This series is about one of the scariest, most famous horror stories of all time. The post first ran in 2016.

A while back I wrote a post titled, “A Jack Nicholson Snow Globe?” Inside the globe Jack’s dead eyes stare out through the snow in a scene from Stanley Kubrick’s 1980 horror classic, The Shining, based on the bestselling novel by Stephen King. It occurred to me that I hadn’t seen the film in a long time, so I easily rectified that. But in doing so I vaguely recalled that King did not care for Kubrick’s opus, which many consider one of the best horror films of all time. I decided to find out why.


Step two: I re-read the novel for the first time in over three decades. An excellent story, and yes, there were quite a few glaring differences from the film. I could see why King might have been pissed. Although authors are happy to take the money and run when they land a film deal, many are displeased with the end result.

But unlike many, King managed to do something about it. Not being a fan of television programming, I barely remembered that a mini-series titled, Stephen King’s The Shining, had been aired many years ago. King wrote the teleplay and held dominion over all aspects of the production, so I figured that he must have gotten it right. I watched all four-and-a-half hours of the series, and you know what? He did.

But my immersion into The Shining didn’t end there. My business, and my own writing, had kept me busy for many years and mostly “out of it” when it came to new book releases. I did not even know that, in 2013, King published a sequel to The Shining! Titled Doctor Sleep, it follows the life of little Danny Torrance, now Dan Torrance, as a forty-something adult.

In Part One I’ll take a look at the original novel. Part Two will cover the Kubrick film. The mini-series and the sequel to the novel (and its film version) will be addressed in Part Three.


In 1974 I owned and operated a small bookstore in San Diego called Sir Books. As a horror fan I carried just about everything in that genre, including a slim paperback titled Carrie, by an unknown author named Stephen King. The book did well, as did a second paperback, Salem’s Lot. His third published book, The Shining, would be his first bestseller in hardcover following its release in 1977.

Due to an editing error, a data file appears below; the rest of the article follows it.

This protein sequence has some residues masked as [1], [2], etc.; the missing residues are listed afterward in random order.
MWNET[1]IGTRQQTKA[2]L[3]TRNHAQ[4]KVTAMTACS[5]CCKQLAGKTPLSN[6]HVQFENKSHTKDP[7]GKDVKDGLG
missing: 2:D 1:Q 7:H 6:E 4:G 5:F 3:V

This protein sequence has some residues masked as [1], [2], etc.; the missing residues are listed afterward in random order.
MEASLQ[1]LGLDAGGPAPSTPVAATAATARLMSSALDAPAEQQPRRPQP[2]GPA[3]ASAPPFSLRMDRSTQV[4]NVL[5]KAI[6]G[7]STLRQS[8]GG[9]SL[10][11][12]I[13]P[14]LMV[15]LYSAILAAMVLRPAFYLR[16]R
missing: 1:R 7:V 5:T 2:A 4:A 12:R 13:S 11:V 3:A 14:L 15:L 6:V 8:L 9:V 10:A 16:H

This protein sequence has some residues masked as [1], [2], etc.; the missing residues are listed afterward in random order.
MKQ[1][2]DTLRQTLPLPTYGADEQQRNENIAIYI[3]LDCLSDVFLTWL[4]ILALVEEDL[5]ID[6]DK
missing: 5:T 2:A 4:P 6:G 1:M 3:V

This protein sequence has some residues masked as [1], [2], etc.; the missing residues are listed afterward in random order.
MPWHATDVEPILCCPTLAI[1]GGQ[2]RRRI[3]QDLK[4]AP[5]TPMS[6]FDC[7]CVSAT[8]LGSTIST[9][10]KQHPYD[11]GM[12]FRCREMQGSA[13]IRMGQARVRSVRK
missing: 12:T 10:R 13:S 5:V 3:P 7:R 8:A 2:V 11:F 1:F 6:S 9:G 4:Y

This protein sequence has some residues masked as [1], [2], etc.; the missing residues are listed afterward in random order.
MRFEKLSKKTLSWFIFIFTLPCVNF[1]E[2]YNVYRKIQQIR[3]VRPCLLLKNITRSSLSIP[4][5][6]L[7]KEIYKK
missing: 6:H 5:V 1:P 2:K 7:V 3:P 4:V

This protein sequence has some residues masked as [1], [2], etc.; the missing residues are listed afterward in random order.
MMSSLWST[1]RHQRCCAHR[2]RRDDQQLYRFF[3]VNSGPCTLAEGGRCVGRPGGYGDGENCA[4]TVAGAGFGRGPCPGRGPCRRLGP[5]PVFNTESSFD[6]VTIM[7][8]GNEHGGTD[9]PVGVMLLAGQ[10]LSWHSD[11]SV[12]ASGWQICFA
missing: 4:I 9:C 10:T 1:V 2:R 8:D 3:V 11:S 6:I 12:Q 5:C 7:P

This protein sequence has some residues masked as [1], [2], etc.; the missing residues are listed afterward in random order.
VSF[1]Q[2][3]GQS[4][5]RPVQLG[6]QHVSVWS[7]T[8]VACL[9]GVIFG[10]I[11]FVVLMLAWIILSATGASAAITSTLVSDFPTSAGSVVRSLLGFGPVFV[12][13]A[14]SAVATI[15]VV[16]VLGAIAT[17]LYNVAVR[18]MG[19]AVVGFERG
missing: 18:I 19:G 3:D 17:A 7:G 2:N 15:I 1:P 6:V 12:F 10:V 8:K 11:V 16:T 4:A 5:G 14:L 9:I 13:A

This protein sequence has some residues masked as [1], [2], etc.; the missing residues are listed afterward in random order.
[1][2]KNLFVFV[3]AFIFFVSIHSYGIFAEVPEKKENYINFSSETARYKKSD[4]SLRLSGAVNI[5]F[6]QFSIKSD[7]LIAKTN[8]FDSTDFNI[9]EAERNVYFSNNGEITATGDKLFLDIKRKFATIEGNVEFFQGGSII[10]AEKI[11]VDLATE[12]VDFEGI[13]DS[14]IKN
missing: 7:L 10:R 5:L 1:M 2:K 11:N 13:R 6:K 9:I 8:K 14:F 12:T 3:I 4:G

The Stanley Hotel

King’s inspiration for the spooky Overlook Hotel, the setting for The Shining, came about when he and his wife spent a night in the venerable, 140-room Stanley Hotel in Estes Park, Colorado. The hotel was about to close for the winter, and they were the only guests. They stayed in room 217, where one of the creepiest scenes in the story takes place. As King wandered around the empty hotel, the “what ifs” kept on coming. Years later, the Stanley would become the Overlook in King’s mini-series. Kubrick chose other locations for his film.


King has long since admitted to various addictions in the past, including drugs and alcohol, as well as an occasional, inexplicable rage toward his family and others. It is no surprise that Jack Torrance, the main protagonist in The Shining, is an alcoholic. Though a few months sober as the story opens, he has lost his teaching position at a New England school after severely injuring a student who had been vandalizing his car. During prior drunken binges he has been verbally abusive to Wendy, his wife, and on one occasion he accidently broke the arm of his son, Danny. The boy, now five, fiercely loves his dad, while Wendy clings to the hope that things will get better.